Friday, October 20, 2006

John Calvin on the Lord's Prayer - Part 1

Our Father who art in heaven.

"First of all this rule is presented to us: All prayers must be offered to God in the name of Christ, as no prayer in another name can be pleasing to God. For, since we call God our Father, it is certain that we understand beneath it the name of Christ also. Certainly, as there is no man in the world worthy to introduce himself to God and appear in his sight, this good heavenly Father (to free us from this confusion which should have rightly embarrassed us) has given us his Son Jesus to be our mediator and advocate toward him, by whose leading we may boldly approach God, having good confidence that, thanks to this intercessor, nothing which we will ask in his name shall be denied to us, since the Father cannot refuse him anything. And, since the throne of God is not only a throne of majesty but also of grace, we have the boldness to appear frankly in his name before that throne, in order to obtain mercy and find grace when we need it. And, in fact, as we have the ordered law of invoking God and we possess the promise that all those who will call upon him shall be heard, so there is also a special commandment to invoke him in the name of Christ and the promise given of obtaining what we will ask in his name (John 14:13; 16:23)."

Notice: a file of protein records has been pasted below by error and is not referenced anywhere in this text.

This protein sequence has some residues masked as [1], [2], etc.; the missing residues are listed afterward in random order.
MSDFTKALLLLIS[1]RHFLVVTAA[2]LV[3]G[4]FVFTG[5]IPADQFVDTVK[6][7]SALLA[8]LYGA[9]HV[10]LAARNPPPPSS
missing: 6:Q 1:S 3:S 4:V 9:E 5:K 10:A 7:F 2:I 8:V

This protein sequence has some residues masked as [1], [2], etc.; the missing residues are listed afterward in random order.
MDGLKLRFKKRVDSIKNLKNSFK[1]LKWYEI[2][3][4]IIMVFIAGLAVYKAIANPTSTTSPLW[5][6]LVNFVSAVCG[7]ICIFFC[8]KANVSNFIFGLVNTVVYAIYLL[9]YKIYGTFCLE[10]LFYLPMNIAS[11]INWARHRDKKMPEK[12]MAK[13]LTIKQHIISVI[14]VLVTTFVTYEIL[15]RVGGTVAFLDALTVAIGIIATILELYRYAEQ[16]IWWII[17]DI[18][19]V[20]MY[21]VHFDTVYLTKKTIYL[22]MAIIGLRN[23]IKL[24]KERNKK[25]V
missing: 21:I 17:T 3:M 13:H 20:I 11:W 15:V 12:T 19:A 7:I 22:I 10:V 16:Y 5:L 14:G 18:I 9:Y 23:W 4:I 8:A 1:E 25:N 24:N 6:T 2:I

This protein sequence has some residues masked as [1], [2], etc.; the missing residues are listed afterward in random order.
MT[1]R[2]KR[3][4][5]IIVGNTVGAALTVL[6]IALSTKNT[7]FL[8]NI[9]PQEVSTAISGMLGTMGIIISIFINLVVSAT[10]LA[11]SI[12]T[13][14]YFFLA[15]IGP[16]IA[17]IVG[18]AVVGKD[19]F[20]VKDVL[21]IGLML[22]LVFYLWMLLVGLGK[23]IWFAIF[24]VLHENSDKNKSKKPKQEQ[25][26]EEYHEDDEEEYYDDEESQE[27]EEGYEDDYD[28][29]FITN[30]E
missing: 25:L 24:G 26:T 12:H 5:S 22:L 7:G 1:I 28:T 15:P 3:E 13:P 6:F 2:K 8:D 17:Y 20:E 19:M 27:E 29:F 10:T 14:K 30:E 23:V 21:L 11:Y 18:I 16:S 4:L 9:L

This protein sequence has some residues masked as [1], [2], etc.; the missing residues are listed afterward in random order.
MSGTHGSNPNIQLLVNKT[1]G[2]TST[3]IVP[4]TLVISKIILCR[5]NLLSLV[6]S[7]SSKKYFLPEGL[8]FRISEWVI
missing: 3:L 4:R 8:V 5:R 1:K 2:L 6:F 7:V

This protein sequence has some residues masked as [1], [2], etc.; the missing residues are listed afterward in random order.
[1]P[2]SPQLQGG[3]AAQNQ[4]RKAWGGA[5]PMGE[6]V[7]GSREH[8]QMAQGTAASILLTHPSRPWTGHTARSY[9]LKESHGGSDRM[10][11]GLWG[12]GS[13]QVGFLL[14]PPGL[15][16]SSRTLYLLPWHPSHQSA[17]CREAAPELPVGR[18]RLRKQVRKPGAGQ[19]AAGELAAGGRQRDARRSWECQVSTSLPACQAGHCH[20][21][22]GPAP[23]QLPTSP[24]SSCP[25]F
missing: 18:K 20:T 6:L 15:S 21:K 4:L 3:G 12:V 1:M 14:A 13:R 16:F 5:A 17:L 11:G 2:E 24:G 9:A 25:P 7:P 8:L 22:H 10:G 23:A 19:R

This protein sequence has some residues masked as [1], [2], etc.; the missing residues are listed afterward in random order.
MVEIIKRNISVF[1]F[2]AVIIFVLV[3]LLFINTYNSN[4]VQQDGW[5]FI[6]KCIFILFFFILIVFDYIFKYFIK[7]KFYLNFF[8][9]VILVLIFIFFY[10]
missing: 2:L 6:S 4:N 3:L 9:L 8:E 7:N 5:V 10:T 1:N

"It is added here that God our Father is in the heavens. His marvelous majesty (which our spirit according to its rudeness cannot otherwise comprehend) is thus signified, inasmuch as there is nothing before our eyes more excellent and full of all majesty than the sky. The phrase 'in heaven' is equivalent to saying that God is lofty, mighty, incomprehensible. Now, when we hear that, we must lift on high our thoughts each and every time that God is mentioned, in order not to imagine of him anything carnal and earthly, not to measure him according to our comprehension nor to subordinate his will to our affections." (Instruction of Faith, pp. 59-60)

Instruction in Faith was written by John Calvin in 1537. I definitely recommend this little book.


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